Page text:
Industrial robotic manipulators are widely used in applications such as pick & place, welding, and assembly to perform repeated tasks in replace of human labor. Such tasks typically require fully autonomous mechanical arms that are capable of identifying the parts to operate, path planning, and trajectory generation & tracking. A robotic arm consists of a sequence of rigid links connected by movable components (the joints). Proper control of the arm’s motion requires the knowledge of inverse kinematics, which computes/outputs the joint variables, i.e., angles for revolute joints and displacement for prismatic joints, causing the robotic arm’s end effector (e.g., gripper, hand, vacuum suction cup, and etc.) to reach some desired position and orientation in the 3D space.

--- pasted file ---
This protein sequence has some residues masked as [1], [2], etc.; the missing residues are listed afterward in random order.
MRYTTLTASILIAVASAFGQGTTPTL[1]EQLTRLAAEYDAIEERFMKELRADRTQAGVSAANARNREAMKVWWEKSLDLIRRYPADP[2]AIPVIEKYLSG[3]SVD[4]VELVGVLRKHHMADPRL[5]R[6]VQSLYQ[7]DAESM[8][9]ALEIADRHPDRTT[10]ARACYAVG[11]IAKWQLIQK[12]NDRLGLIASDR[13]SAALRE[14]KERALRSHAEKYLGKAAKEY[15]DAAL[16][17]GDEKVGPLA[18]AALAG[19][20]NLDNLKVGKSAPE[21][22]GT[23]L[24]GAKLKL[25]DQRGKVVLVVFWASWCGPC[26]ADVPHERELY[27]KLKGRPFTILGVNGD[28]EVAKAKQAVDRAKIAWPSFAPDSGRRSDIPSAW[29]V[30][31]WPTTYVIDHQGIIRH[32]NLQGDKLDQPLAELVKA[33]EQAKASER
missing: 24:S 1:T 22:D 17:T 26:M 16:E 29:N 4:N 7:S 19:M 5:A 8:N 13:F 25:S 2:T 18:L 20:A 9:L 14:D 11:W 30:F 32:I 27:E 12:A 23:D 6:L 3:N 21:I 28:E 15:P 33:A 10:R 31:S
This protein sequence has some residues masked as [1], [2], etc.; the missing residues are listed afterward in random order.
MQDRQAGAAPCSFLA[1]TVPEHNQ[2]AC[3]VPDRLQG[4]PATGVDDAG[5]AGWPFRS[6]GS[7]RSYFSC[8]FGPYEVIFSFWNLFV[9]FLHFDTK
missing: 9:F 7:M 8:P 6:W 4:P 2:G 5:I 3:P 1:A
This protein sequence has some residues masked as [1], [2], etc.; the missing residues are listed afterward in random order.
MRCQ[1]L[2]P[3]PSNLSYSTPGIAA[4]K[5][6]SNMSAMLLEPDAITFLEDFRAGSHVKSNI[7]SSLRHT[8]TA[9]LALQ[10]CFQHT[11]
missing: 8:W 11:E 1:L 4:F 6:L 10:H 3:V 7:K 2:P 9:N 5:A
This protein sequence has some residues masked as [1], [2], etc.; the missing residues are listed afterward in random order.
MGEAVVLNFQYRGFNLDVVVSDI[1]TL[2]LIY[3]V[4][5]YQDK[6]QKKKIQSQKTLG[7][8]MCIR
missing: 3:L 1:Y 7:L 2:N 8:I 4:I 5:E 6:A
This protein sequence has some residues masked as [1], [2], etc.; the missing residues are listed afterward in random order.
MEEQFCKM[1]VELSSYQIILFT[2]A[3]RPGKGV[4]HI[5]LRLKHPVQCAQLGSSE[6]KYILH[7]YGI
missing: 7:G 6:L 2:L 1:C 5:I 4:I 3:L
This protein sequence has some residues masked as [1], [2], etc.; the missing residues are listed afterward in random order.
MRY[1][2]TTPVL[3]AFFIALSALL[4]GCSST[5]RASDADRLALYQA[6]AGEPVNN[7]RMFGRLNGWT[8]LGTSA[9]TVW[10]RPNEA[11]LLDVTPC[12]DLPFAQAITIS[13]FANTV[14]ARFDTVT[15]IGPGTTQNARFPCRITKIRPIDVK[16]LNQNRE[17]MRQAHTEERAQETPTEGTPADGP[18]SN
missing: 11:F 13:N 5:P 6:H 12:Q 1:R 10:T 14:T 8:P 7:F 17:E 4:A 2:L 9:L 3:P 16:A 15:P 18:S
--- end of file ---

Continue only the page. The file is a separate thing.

In this project, a 6-DOF industrial robotic arm, C12XL, is studied to achieve trajectory generation in both the 3D space and the joint space. The entire process of analysis was completed, including 1) drawing the schematic diagram and determining the frames according to the DH convention(Set of variables that shows the relationship between joint axis of a robotic arm); 2) obtaining the forward kinematics, the output of which is a homogeneous transformation matrix measuring the rotation and displacement of the end-effector frame relative to the base frame; and 3) deriving the inverse kinematics analytically, yielding a set of trigonometric equations and rotation matrices to compute the joint variables.
The derived inverse kinematic equations are implemented in MATLAB in the context of trajectory generation. Several simulation examples are presented to confirm the correctness of these equations.